A Tale of Two Murals. PBA-TV. 10 p.m. Thurs., Oct. 9. Re-airs 10 p.m., Sun., Oct. 12, and 11:30 p.m. Sat., Oct. 18.
#weloveatl, a loose collective of cellular shutterbugs based around the Instagram hashtag, has partnered with Art on the Beltline on an "Inside Out" project that features 45 portraits of residents living in 45 different neighborhoods adjacent to the 22-mile loop of parks, trails, and greenspace — aptly titled the "45 x 45: Neighbors Connected" project. The 15-foot-by-50-foot wheatpaste, comprised of monochrome portraits positioned in a 3-by-15 grid, was plastered last weekend onto a drab concrete wall on North Avenue near the Beltline and Historic Fourth Ward Park.
"We wanted to have a place that had a monumental quality to it," #weloveatl Co-founder Brandon Barr tells CL. "We didn't want to divide the installation [into individual photos]. I like it because it's located at the heart of the Beltline. [That location] shows what the Beltline has done for eastside neighborhoods and it hints at the promise of what the Beltline can do for westside neighborhoods."
#weloveatl reached out to 45 different photographers who actively contribute to the group's Instagram community. They assigned each cameraman with a specific neighborhood adjacent to the Beltline, provided them a neighborhood contact and map, and asked for a portrait of a community resident. The "45 x 45" photographers had varying degrees of experience — some are professionals, others solely post iPhone photos on Instagram — and used a wide range of equipment for the project.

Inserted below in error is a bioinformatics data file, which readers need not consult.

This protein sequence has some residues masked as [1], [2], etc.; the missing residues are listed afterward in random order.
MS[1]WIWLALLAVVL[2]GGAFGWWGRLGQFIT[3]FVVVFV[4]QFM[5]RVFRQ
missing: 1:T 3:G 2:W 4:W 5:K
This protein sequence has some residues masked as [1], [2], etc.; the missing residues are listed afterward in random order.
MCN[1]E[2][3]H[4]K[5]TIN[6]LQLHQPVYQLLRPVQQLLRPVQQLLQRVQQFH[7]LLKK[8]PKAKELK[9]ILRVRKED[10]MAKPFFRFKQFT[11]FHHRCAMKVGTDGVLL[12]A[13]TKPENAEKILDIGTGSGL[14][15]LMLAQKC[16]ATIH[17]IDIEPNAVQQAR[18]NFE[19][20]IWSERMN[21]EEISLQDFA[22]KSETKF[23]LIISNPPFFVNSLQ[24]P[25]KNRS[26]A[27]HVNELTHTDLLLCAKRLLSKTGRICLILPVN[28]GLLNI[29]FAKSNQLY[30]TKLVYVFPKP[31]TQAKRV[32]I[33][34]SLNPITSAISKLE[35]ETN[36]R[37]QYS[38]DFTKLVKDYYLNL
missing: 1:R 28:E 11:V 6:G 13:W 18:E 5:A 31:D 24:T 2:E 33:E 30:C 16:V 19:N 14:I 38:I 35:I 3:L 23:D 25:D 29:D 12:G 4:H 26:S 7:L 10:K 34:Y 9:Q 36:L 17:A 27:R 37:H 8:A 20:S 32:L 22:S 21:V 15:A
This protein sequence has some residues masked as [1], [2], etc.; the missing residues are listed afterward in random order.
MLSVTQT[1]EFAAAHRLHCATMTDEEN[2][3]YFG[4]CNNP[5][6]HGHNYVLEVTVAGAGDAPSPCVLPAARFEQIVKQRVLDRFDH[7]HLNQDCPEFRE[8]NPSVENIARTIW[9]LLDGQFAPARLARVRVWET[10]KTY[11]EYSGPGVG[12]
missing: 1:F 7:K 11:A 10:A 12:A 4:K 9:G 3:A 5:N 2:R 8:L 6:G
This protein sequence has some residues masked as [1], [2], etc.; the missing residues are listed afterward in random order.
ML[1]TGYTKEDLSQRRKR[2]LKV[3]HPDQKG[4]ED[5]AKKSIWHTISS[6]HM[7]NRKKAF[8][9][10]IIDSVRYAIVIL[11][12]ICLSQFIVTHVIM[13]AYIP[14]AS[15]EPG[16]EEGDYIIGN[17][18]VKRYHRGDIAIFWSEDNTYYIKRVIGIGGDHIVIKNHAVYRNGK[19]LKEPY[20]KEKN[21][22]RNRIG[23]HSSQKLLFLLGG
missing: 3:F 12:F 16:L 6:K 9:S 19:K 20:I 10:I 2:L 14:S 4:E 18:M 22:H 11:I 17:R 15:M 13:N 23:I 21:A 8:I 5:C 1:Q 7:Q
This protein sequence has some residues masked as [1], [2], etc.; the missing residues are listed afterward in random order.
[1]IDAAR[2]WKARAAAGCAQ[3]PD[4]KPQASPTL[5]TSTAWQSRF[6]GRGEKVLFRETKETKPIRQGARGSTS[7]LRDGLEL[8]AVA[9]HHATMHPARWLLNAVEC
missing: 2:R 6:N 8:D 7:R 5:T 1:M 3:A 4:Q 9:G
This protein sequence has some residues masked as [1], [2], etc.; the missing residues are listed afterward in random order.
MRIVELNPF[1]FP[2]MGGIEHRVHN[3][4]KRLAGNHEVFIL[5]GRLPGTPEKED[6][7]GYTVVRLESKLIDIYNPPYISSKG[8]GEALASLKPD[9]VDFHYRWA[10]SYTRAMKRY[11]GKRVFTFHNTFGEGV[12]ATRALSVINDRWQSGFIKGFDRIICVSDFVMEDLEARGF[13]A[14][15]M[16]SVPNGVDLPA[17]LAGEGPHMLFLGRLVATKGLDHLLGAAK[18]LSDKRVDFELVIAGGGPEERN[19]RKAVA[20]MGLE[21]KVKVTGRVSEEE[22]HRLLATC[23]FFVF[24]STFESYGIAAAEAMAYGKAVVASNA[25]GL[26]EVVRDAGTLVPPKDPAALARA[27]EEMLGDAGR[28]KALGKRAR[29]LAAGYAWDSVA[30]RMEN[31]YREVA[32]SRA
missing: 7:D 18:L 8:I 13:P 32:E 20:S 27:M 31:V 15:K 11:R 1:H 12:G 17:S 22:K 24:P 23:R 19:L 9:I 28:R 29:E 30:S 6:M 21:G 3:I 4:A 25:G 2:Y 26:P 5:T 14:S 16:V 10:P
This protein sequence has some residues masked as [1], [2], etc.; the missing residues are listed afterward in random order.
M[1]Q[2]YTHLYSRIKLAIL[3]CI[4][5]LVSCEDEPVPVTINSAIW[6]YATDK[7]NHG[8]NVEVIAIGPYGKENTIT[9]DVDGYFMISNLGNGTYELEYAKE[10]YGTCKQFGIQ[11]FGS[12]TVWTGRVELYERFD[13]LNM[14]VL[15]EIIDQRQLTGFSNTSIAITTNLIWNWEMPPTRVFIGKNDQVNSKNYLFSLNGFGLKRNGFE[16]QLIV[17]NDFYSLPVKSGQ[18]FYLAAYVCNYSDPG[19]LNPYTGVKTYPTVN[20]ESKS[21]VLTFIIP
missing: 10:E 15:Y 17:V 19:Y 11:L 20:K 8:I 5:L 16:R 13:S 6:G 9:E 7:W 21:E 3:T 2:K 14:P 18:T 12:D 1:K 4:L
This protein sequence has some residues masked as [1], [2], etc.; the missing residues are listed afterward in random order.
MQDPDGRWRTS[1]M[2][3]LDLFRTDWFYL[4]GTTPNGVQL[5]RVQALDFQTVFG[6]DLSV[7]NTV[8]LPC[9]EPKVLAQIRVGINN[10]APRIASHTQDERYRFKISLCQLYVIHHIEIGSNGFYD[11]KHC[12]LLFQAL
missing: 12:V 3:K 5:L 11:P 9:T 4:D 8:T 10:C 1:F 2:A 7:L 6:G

"We've always been about encouraging people to connect offline and online," Barr says. "We wanted to connect people and to allow conversation to happen around the portraits. Some used the neighborhood contacts and others roamed the streets. What you get is a diverse sort of selection of people. In some neighborhoods, people have been involved for 30 years, other times it's someone walking their dog in Atlantic Station."
The "45 x 45" project's larger focus remains on how the Beltline interacts with its surrounding neighborhoods. It also allowed photographers to engage in different communities through the city. There were photographers who documented a person in a familiar neighborhood. For others, like commercial photographer Keith Taylor, who photographed Sister DeBorah Williams in West End, it allowed them to explore a new neighborhood that took him out of his comfort zone.
"I went down [to West End] not knowing the neighborhood," Taylor tells CL. "I never had a reason to go there during my 14 years in Atlanta. ... Some places you get the idea you're an outsider there. But I was there to tell the story of a resident as a photographer. It was one of those things where I'm a commercial photographer that gets paid by companies. It's going out to photograph strangers like that makes me feel alive and appreciate what I do."
#weloveatl and Art on the Beltline will be putting the finishing touches on the "45 x 45" project between now and Sept. 6. Once it's complete, you can head to weloveatl.org to see the portraits online and read interviews with each of the residents about their relationship to the neighborhoods.